Belfast Telegraph

Wednesday 7 October 2015

Envious Armagh fans ready to fly the flag for Ulster

By John Campbell

Published 19/09/2008

When it comes to sporting rivalry, Tyrone v Armagh is right up there alongside Manchester United v Liverpool, Celtic v Rangers and Linfield v Glentoran.

And yet this weekend there is more than a hint that what is regarded as one of the most fractious relationships within the GAA might just morph into a temporary truce.

Nowhere has the Red Hands bid to land what would be their third All Ireland title in six years engendered more envy than in the county across the River Blackwater whose own fate in the hunt for the biggest prize of all was sealed by their second-half collapse against Wexford in the quarter-final.

Insult was added to injury from an orchard county perspective when Mickey Harte’s men subsequently put Wexford to flight in the semi-final.

Yet on Sunday, many Armagh people will, albeit rather grudgingly, extend an olive branch to the Red Hands.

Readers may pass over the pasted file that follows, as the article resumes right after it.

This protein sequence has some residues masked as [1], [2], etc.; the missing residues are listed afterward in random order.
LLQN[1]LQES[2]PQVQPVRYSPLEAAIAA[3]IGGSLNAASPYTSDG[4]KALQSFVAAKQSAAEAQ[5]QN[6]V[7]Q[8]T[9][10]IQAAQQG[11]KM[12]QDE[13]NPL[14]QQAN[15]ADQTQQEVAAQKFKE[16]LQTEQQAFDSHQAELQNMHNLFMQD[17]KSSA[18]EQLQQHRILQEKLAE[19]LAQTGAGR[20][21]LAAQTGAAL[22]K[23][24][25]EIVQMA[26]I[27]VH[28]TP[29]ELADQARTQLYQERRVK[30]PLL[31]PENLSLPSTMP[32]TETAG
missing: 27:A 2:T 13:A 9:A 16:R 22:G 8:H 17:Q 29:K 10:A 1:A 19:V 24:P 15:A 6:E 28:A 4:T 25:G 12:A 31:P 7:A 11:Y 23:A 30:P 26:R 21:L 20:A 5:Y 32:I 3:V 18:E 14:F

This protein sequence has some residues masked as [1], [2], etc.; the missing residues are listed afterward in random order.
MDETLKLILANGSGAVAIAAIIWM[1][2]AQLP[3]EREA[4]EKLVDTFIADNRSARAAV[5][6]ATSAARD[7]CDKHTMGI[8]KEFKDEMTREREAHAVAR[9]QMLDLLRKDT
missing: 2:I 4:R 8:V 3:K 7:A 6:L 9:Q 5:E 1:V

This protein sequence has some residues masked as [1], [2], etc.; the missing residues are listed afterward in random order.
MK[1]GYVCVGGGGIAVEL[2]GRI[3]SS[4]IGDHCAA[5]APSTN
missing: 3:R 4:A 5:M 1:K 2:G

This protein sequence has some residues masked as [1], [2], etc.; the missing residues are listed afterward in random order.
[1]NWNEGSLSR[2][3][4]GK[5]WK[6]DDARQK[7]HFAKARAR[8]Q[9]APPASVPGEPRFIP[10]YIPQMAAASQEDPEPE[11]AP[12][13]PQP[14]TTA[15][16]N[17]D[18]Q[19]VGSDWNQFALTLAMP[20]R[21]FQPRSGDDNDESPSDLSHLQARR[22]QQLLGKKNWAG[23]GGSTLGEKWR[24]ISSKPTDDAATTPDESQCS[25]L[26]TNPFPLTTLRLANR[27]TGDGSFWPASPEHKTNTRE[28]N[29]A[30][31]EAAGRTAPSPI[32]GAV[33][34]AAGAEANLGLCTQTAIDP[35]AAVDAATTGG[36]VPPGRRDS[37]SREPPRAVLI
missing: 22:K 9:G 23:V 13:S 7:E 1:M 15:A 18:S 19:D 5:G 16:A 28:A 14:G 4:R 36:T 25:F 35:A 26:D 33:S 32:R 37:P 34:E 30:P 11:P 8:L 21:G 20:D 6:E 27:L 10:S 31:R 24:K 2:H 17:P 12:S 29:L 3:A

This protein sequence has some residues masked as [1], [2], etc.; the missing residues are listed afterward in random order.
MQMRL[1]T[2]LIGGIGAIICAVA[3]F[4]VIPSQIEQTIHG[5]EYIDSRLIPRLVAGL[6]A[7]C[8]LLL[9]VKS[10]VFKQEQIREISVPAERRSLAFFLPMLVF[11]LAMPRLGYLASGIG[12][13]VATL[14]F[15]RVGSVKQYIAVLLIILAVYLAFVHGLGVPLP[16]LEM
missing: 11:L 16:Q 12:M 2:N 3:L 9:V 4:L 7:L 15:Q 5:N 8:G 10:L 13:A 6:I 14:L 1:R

Tyrone may have endured a catalogue of injuries, made a rather ignominious exit from the Ulster Championship and struggled to find their rhythm and poise.

But they have nonetheless gone the full distance to the All Ireland final and will be comforted by a tidal wave of goodwill from many quarters - if for rather dubious reasons.

Kerry’s undoubted supremacy on the All Ireland front, carved out through skill and consistency, has, if anything, highlighted the veneer of arrogance that tends to accompany their reign at the top.

And this is why many ‘neutrals’ - is there such a breed at all? - don’t really mind who is beaten on Sunday!

When Kerry won the Sam Maguire Cup in 2006, county chairman Sean Walsh opined that it had been “returned to its home.”

The trophy, let it be said, has resided comfortably in Tyrone in 2003 and 2005.

If it is to bed down in the O’Neill County again it will take a truly inspired performance from Mickey Harte’s side to ensure this.

Mind you, a third coup for the Red Hands will add another dimension to Armagh’s envy.

But it may well just be that Sam’s possible journey across the border at Aughnacloy on Monday night will be deemed more preferable than another helping of gloating from the Kingdom.

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